Background: Infants with wheezing and allergic diseases have a microflora that differs from that of healthy infants. The fetus acquires microorganisms during birth when exposed to the maternal vaginal microflora. It is therefore conceivable that the maternal vaginal microflora might influence the establishment of the infant flora and, as a consequence, the development of wheezing and allergic diseases.
Objective: We sought to study the associations between the composition of the maternal vaginal microflora and the development of wheezing and asthma in childhood.
Methods: We performed a population-based cohort study in Denmark. Vaginal samples for bacterial analysis were obtained during pregnancy. A total of 2927 women (80% of the invited women) completed the study and had 3003 live infants. Infant wheezing was assessed as one or more hospitalizations for asthma between 0 and 3 years of age. Asthma was assessed as use of 3 or more packages of antiasthma medication between 4 and 5 years of age.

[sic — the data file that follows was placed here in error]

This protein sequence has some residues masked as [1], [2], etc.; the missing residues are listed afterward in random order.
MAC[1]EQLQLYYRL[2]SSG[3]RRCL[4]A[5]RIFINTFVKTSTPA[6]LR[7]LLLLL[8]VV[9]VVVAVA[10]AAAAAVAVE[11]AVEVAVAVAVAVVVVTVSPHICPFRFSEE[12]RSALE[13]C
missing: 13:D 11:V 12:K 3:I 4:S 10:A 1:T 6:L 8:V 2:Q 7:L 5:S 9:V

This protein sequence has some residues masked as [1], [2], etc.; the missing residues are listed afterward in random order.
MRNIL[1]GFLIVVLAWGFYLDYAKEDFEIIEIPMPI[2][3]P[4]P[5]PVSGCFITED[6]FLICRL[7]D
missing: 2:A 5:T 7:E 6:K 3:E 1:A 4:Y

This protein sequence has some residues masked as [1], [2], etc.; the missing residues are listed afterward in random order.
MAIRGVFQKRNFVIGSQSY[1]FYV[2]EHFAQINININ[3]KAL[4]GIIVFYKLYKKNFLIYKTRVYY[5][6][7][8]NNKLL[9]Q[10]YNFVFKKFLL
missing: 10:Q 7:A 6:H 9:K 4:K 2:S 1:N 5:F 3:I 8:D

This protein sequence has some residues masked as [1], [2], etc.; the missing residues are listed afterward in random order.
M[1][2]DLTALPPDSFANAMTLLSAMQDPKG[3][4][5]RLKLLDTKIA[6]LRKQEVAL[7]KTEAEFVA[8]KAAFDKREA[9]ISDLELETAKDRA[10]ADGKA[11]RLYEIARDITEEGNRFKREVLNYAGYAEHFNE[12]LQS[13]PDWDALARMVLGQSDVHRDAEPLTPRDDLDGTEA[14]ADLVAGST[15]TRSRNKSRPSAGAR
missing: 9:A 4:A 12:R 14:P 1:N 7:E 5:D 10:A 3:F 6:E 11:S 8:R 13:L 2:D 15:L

Results: Maternal vaginal colonization with Ureaplasma urealyticum during pregnancy was associated with infant wheezing (odds ratio [OR], 2.0; 95% CI, 1.2-3.6), but not with asthma, during the fifth year of life. Maternal colonization with staphylococci (OR, 2.2; 95% CI, 1.4-3.4) and use of antibiotics in pregnancy (OR, 1.7; 95% CI, 1.1-2.6) were associated with asthma during the fifth year of life.
Conclusion: The composition of the maternal vaginal micro-flora might be associated with wheezing and asthma in the offspring up to 5 years of age.